Portrait of A Successful Investor
Musings on Investing Styles
Some Thoughts on Apple (
The world is full of successful investors. Some are famous;
most are not. Today's story is about one of the latter, a guy
Joe and my father became friends roughly 55 years ago while
they were working at General Electric in the aircraft engine
division. My father was a mechanical engineer, while Joe's talent
was operations research; it was a hot new field back then, a bit
like Cloud computing today.
Joe's main hobby was golf, while my father's main hobbies were
music and investing.
Well, Joe never could get my father to take up golf; tennis
was more his speed. But my father succeeded in getting Joe hooked
on investing, and over the years they spent many hours sharing
tips and discussing investing strategies.
After a few years, both moved on from GE. But they stayed in
My parents had five kids while Joe and his wife had three. Our
families vacationed together in the summer. Some of us skied
together in the winter; I remember piling into the back of Joe's
big station wagon for the ride to New Hampshire many times.
Today Joe is 87 years old. He turns 88 in June. He still plays
a lot of golf, in part because it provides increasingly important
But above all he invests-seriously. He's successful at it.
And here's why.
When Joe retired at age 77, he found himself with a lot of
time on his hands. Plus, he found that he wanted a mental
stimulant, to ward off any type of mental decline.
So he decided to focus his attention on small-cap
Now, small-cap investing is risky for anyone, and a lot of
people who try it don't last long; they lose their shirt and they
go back to mutual funds, or dividend-paying blue chips.
But Joe wasn't foolish. As a long-time reader of numerous
Cabot advisories, he knew enough to avoid the usual beginners'
So he kept the bulk of his investable funds in sensible
long-term securities, the way any competent money manager would:
dividend-paying blue chip stocks, municipal bonds, etc. It
doesn't take a lot of work, and the resulting average annual
return is enough to live on.
But with his "discretionary" money, the money he spends much
more time thinking about, Joe began to invest in underfollowed
small-cap stocks. More important, he began to research them, in
Just a few decades ago, researching these stocks was
difficult. If you wanted to learn anything, you had to subscribe
to investment newsletters or go to the library. Barron's was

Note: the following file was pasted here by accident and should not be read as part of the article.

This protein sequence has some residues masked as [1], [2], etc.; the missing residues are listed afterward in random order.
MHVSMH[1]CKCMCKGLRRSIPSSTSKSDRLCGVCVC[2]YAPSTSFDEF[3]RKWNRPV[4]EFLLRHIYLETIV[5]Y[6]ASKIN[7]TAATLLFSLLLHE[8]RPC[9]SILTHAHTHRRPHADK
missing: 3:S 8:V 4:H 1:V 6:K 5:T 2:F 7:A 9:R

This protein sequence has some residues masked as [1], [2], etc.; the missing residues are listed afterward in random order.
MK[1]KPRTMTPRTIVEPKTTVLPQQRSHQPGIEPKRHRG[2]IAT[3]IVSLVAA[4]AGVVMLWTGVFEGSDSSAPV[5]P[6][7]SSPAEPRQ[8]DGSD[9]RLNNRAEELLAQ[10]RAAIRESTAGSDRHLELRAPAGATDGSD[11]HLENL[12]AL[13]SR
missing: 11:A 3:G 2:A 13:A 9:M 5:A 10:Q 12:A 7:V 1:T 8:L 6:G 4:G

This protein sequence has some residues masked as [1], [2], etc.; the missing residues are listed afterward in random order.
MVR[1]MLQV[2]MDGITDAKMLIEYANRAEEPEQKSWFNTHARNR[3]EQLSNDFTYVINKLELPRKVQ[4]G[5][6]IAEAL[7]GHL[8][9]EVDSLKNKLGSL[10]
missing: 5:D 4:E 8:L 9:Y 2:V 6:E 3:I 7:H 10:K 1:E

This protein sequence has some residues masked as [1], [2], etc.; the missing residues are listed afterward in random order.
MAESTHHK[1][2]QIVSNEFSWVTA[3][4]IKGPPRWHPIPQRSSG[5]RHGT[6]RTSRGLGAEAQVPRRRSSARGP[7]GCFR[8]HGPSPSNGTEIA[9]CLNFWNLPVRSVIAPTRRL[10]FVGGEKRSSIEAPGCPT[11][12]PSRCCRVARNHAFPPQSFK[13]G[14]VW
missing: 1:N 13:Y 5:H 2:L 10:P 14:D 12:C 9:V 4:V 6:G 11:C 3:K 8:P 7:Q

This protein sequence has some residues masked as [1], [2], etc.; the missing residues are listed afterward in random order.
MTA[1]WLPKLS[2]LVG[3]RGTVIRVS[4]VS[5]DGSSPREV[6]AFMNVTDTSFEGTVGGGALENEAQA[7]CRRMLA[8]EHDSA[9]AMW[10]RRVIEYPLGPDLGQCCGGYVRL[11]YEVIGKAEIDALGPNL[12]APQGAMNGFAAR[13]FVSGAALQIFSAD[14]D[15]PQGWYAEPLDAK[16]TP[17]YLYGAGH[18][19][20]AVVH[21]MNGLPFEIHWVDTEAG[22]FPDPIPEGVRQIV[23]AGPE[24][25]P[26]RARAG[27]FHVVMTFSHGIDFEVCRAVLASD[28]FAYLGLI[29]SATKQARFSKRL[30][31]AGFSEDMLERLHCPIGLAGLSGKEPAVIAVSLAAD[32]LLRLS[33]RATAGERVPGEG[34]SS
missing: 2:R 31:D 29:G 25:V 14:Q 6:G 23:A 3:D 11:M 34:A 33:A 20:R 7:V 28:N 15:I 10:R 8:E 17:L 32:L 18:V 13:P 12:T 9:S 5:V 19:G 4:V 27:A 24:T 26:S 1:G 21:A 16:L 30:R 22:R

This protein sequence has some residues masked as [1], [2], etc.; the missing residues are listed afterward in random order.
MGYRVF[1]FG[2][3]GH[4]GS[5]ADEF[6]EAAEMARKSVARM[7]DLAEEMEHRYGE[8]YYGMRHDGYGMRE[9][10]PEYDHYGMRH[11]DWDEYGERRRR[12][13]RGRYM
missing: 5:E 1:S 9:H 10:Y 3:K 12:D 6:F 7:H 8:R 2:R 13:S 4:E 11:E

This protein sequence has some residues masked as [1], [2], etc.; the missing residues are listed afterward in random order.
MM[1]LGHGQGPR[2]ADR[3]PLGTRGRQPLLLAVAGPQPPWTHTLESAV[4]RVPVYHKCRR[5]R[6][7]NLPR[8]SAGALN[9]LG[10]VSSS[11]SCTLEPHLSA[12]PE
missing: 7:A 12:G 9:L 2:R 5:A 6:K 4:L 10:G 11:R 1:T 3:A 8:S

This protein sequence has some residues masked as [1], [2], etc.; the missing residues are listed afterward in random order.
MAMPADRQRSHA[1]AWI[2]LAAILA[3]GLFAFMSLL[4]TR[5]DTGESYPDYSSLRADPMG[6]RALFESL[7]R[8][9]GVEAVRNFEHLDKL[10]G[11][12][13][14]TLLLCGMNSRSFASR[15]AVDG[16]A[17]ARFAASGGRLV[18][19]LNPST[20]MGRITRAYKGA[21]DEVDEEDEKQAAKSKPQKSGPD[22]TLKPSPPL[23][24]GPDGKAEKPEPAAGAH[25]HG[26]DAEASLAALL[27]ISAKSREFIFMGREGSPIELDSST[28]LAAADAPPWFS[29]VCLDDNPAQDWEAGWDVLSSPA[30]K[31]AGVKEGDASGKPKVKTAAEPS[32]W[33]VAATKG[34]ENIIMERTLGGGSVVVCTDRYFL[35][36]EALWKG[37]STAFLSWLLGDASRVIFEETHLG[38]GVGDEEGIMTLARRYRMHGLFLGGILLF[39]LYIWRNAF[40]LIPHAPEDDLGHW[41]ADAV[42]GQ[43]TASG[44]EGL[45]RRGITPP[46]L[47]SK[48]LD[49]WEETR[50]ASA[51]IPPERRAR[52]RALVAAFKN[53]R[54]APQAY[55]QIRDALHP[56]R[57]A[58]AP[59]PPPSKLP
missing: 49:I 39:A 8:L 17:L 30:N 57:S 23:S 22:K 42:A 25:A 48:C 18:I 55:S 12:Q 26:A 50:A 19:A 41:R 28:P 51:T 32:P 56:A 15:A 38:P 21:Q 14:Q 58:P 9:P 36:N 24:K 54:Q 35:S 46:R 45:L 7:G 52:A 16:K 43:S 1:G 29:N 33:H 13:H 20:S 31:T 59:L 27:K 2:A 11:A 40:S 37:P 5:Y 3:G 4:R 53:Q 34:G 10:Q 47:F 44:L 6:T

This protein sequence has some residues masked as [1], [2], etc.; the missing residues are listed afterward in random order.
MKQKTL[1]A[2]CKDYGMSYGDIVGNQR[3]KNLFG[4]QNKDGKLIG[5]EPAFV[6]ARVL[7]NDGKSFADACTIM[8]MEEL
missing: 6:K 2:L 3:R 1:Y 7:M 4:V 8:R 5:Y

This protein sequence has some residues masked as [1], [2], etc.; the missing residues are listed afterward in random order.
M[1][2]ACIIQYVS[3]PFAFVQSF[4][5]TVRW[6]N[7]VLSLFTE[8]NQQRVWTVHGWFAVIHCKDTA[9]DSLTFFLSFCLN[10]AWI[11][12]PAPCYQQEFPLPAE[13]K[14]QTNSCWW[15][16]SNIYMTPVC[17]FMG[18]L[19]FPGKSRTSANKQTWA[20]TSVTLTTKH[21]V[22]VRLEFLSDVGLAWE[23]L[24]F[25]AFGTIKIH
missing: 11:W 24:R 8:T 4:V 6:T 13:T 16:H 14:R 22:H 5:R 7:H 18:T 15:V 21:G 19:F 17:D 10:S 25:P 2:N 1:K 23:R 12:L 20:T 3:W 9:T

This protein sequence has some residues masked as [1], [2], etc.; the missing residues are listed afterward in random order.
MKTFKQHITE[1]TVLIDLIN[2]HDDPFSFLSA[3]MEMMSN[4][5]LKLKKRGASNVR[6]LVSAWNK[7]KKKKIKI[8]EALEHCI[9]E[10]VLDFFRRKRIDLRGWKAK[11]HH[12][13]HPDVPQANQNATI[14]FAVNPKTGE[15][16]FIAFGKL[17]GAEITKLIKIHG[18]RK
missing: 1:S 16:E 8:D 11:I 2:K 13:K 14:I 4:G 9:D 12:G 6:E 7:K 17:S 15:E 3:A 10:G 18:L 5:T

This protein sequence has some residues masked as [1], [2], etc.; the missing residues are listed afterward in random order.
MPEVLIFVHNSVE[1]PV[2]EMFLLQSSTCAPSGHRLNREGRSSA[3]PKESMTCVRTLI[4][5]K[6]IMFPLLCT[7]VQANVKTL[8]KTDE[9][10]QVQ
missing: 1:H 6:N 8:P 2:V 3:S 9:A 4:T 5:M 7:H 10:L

useful, but it was limited.
Today, by contrast, the Internet has made information
abundant. And anyone who takes the time, and has a decent
system-and follows that system-can learn enough to do pretty
Joe has the time. He spends about four hours a day on his
discretionary portfolio, more than most of my readers.
And he has more than the Internet; he's a long-time reader of
numerous Cabot advisories, and particularly fond of Cabot Market
Letter, Cabot Top Ten Trader, Cabot Stock of the Month, Dick
Davis Investment Digest and Dick Davis Dividend Digest.
But he's not loyal to any particular system or editor. He
loves them for the ideas they provide, but he has his own
investing system, which he usually follows.
Joe's system is unusual in a couple of ways that are worth
First, he diversifies heavily; his discretionary portfolio has
roughly 60 stocks! To me, that's an unnecessarily large number.
As a growth investor, I like to focus much more narrowly; I like
every stock in my portfolio to be working for me today.
But Joe argues that his broad diversification provides safety.
He says any stock that crashes-and small-caps do sometimes
crash-won't have too heavy an impact on the whole. This is a
true, but it's an argument usually used by value investors.
And Joe is, in a way, a value investor!
He has a method of determining the fair value for a stock that
prevents him from buying stocks that are "too high" and gives him
confidence to hold onto a stock that's temporarily
This valuation model, like many, is based on a stock's P/E
ratio. But Joe adds a twist. Using data found online, he takes
the earnings estimate that's farthest in the future for that
company, and then applies a multiplier, based on the company's
expected earnings growth rate; a higher growth rate justifies a
greater multiple, which justifies paying a higher price.
Joe's system doesn't always work; no system does. And Joe
can't use it on companies that are not yet profitable, including
many biotech companies. But he thinks it's saved him a lot of
Furthermore, as Joe has put more and more weight on this